From Politics to Consumerism, The Business of Mother's Day
Celebrations of mothers and motherhood can be traced back to the ancient Greeks and Romans, who held festivals in honor of the mother goddesses Rhea and Cybele.
This year marks the 100th anniversary of Woodrow Wilson’s presidential decree that made Mother’s Day a national holiday, and in that time it has become one of the biggest holidays for consumer spending in the United States and around the globe.
Business contributor Rebecca Harris points out that Mother’s Day was not always about gift-giving.
“There were times when Mother’s Day was used as a platform for launching political or feminist causes. So in 1968, Coretta Scott King, wife of Martin Luther King, Jr., used Mother’s Day to host a march in support of underprivileged women and children. And in the 1970s, women’s groups also used the holiday as a time to highlight the need for equal access and equal rights.”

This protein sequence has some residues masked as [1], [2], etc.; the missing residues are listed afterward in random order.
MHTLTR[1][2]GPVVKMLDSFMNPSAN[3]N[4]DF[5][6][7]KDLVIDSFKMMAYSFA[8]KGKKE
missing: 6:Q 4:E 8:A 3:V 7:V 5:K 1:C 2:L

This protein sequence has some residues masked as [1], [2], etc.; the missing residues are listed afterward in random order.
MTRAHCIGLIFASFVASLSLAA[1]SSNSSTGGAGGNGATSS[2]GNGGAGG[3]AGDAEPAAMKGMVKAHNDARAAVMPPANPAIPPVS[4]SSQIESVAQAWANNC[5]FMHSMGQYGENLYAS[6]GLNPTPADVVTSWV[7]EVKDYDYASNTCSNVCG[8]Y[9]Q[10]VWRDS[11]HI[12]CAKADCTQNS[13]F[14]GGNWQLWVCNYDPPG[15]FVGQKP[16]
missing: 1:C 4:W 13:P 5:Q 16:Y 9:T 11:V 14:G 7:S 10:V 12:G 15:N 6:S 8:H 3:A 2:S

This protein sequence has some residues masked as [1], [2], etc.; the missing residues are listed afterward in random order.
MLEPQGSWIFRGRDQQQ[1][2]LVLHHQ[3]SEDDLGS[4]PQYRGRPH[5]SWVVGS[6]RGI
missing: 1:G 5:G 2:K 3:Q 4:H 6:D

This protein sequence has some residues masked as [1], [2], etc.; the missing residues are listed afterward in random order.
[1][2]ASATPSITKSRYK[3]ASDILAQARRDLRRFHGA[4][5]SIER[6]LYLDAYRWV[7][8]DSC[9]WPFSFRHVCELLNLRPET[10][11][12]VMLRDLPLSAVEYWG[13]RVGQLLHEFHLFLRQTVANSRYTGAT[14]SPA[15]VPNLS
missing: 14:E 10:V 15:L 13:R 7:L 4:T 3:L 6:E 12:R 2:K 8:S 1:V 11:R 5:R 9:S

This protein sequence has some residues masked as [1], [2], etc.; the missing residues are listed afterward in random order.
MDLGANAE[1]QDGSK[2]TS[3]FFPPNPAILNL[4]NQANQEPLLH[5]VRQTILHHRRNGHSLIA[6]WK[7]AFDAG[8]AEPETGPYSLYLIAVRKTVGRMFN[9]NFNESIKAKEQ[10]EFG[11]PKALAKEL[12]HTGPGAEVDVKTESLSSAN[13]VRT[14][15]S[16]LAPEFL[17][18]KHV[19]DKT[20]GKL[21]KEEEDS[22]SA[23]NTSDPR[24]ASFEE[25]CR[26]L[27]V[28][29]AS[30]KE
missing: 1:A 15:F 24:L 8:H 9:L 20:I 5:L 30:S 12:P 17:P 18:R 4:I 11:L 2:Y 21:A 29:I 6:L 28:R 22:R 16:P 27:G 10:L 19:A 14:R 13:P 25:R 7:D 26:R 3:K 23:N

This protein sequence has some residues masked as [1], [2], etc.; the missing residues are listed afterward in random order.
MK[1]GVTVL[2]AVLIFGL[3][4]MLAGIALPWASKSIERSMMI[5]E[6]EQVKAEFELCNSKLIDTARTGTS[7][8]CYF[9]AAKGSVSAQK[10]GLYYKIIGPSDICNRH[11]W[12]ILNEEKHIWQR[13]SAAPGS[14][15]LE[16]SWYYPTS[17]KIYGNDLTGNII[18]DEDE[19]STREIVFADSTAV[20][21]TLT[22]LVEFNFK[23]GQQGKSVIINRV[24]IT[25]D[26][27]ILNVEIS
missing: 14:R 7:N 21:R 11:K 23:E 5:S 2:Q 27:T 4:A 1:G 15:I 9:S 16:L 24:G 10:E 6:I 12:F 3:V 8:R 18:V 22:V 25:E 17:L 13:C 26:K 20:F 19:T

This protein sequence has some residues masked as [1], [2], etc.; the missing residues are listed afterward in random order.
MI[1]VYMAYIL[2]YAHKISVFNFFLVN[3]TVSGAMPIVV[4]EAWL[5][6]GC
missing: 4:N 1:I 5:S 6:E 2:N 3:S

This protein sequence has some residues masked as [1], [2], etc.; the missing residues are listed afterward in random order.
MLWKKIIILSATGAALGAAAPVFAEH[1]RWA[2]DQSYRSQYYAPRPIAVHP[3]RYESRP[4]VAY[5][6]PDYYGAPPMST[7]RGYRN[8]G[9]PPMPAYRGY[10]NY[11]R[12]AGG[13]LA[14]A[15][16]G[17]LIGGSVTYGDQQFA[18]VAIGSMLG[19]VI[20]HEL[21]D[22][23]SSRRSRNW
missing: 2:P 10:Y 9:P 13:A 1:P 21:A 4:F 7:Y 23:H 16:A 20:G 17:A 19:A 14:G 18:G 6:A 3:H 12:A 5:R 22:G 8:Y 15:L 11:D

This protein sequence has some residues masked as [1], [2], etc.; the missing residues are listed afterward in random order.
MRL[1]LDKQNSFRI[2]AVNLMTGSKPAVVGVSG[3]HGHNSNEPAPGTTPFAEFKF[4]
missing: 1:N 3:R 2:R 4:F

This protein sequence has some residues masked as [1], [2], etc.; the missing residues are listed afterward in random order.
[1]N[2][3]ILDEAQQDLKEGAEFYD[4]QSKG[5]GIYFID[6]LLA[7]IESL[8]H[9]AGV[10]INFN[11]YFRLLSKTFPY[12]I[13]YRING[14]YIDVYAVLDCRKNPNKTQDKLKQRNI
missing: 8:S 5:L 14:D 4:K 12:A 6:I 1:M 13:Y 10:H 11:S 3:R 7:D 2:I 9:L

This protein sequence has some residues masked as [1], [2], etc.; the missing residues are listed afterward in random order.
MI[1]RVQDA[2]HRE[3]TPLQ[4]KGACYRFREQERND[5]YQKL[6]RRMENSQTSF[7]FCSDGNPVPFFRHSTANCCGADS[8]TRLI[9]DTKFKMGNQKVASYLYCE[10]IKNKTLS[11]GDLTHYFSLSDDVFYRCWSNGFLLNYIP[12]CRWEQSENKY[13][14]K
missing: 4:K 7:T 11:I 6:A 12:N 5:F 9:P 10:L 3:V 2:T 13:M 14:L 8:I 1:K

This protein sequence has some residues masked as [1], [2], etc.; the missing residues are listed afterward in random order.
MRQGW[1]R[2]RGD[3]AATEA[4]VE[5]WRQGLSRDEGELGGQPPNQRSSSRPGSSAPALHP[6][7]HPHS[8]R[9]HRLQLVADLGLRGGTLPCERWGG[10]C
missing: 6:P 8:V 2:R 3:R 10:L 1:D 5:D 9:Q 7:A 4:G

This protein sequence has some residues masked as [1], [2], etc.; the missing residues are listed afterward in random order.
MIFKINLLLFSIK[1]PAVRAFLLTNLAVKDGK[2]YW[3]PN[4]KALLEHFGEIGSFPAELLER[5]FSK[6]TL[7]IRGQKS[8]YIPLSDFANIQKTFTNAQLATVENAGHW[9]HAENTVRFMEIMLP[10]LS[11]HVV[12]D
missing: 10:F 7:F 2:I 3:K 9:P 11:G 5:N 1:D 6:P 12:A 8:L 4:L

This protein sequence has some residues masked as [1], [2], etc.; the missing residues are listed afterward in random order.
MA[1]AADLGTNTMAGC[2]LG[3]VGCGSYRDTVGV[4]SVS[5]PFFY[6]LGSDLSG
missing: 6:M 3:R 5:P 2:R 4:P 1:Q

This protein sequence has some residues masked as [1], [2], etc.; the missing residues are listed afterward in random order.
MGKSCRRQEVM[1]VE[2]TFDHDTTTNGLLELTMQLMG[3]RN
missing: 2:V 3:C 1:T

Over the years, the focus of the holiday has become less political and more commercial.
Four million women between the ages of 15 and 50 gave birth in the United States, and with all those mothers, Harris said the Hallmark cards add up to a pretty hefty profit. The holiday is a big day for the floral, jewelry, and restaurant industries, which Harris refers to as “brunch, bouquets, and bling”.
For some uniquely Pittsburgh ideas for Mother’s Day, Harris offered a few ideas.
“The zoo is hosting a great brunch on Sunday, May 10th, and you can also do Paint with Your Mother with Assemble Pittsburgh, and finally you can visit the Frick Art and Historical Center and you can take a tour with your mom, so there are those and lots and lots of other things.”
Here are some more philanthropic ideas for Mother’s Day: